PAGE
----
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18,000 households in Singapore to get free IKEA recycling bin

18,000 households in Singapore to get free IKEA recycling bin

About 18,000 residents in new HDB precincts will get a free recycling bin from IKEA.

SINGAPORE: Can’t separate your rubbish because you don’t have a recycling bin at home? That excuse will no longer hold for 18,000 households, who will get a free recycling bin in a joint initiative by the National Environment Agency (NEA) and IKEA Singapore. 

The initiative aims to help more households recycle regularly by making it easier for them, said NEA and IKEA in a news release on Thursday (Aug 1).

“The recycling bin allows households to accumulate their recyclables at home, and it also serves as a visual reminder to encourage regular and correct recycling habits,” the release said.

READ: 60% of Singaporean households recycle regularly, but many not doing it right: Surveys

Over the next few months, residents of Build-to-Order flats in new Housing and Development Board (HDB) precincts – such as MacPherson, Bidadari, Sembawang and Sengkang – will receive a voucher by mail to redeem the recycling bin.

About 18,000 households will receive the voucher, which can be used from Aug 24 at either of the furniture retailer's two outlets at Tampines and Alexandra.

The bins are fully sponsored by IKEA Singapore, said NEA. They currently retail at S$9.90, IKEA added.

Residents can redeem a recycling bin from IKEA with this voucher.

Household recycling surveys conducted last year by the Ministry of Environment and Water Resources and NEA found that around 60 per cent of Singapore households recycled regularly.

Commentary: Recycling makes you feel less guilty but doesn’t change how huge our plastic problem is 

For these households, convenience was cited as an important factor for recycling. For residents who did not recycle, the most common reason was that they had too few items to recycle. Respondents also said habits play a major role in their recycling behaviour.

“New habits and routines are more likely to be cultivated when there is a change in one’s life circumstances or environment, such as when moving in to a new home," NEA said. "This would include new homeowners, who are likely to be more receptive to making changes to their routines and establishing new recycling habits."


NEA also conducted six focus group discussions with members of the public from February to March to find out their preferences for recycling receptacles – an adhesive hook, a standard S-hook and a cardboard box. The cardboard box was the preferred option, the agency said.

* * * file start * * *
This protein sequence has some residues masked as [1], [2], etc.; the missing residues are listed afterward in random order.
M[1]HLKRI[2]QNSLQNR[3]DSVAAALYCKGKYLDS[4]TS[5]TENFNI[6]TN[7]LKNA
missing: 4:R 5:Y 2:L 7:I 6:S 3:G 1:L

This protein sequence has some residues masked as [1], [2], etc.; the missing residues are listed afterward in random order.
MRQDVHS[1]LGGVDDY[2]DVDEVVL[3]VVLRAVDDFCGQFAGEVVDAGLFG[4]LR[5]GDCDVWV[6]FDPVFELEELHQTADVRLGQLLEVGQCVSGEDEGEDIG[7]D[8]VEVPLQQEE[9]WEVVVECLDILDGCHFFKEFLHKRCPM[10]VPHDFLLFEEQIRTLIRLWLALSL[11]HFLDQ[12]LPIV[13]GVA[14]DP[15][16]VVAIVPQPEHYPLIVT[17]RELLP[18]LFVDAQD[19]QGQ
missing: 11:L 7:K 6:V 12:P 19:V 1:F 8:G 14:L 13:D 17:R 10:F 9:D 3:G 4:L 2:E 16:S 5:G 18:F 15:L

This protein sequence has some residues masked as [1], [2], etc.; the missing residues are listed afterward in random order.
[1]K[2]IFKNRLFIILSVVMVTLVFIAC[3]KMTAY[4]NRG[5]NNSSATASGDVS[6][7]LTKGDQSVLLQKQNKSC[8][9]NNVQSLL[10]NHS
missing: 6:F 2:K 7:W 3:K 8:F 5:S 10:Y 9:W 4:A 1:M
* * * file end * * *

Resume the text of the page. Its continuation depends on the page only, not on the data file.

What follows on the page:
Respondents generally preferred a recycling receptacle that was durable, washable, functional and in neutral colours, it added.

“The recycling bin takes into account this feedback, and further improves on the form of the recycling receptacle to be rolled out. The bin provided by IKEA Singapore is also made from 60 per cent recycled plastic with a design that easily fits into any home,” NEA said.

A typical household can accumulate recyclables for at least a few days before depositing them into the blue recycling bins found at the bottom of HDB blocks or recycling chutes on common floor landings, it said.

READ: Skipping plastic straws might not do much to stop marine pollution, experts say

A prominent blue recycling label will be affixed to the bins, with recycling tips such as ensuring that recyclables are free from food and liquid, and rinsing bottles and containers before recycling them. Fridge magnets will also be given out to guide households on what can or cannot be recycled.

NEA chief executive Tan Meng Dui said the agency hopes to encourage households to make recycling a daily routine.

“For the HDB households which will benefit from this new initiative, the in-home recycling bin makes recycling things more convenient than disposing them as garbage. This is happening for the first time in an HDB living environment,” he said.

NEA said it will also improve the design of the labels on the blue recycling bins to help people recycle right. More details on the new label will be announced later this year, it said.

Source: CNA/cy(mn)


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